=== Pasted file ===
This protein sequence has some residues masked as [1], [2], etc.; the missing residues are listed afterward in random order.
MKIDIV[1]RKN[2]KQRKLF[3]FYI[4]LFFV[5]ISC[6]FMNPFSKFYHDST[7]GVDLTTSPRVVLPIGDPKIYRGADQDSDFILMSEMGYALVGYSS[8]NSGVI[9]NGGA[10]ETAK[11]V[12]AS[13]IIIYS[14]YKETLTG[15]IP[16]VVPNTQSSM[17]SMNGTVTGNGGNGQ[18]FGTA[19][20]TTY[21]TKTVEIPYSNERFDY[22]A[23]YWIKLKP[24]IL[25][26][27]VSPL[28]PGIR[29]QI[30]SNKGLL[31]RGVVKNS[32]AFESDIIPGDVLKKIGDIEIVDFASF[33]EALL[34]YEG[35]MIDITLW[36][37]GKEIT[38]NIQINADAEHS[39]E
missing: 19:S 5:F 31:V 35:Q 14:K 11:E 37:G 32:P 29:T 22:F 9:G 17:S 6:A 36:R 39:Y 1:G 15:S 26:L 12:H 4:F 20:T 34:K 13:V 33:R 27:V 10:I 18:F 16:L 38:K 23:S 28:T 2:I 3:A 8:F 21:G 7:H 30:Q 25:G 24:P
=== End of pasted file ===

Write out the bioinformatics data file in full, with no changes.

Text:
This protein sequence has some residues masked as [1], [2], etc.; the missing residues are listed afterward in random order.
MKIDIV[1]RKN[2]KQRKLF[3]FYI[4]LFFV[5]ISC[6]FMNPFSKFYHDST[7]GVDLTTSPRVVLPIGDPKIYRGADQDSDFILMSEMGYALVGYSS[8]NSGVI[9]NGGA[10]ETAK[11]V[12]AS[13]IIIYS[14]YKETLTG[15]IP[16]VVPNTQSSM[17]SMNGTVTGNGGNGQ[18]FGTA[19][20]TTY[21]TKTVEIPYSNERFDY[22]A[23]YWIKLKP[24]IL[25][26][27]VSPL[28]PGIR[29]QI[30]SNKGLL[31]RGVVKNS[32]AFESDIIPGDVLKKIGDIEIVDFASF[33]EALL[34]YEG[35]MIDITLW[36][37]GKEIT[38]NIQINADAEHS[39]E
missing: 19:S 5:F 31:V 35:Q 14:K 11:E 37:G 32:P 29:T 22:F 9:G 17:S 6:A 36:R 39:Y 1:G 15:S 26:L 12:H 4:F 20:T 34:K 13:V 33:R 27:V 10:I 18:F 16:L 38:K 23:S 28:T 2:I 3:A 8:F 21:G 7:H 30:Q 25:G 24:P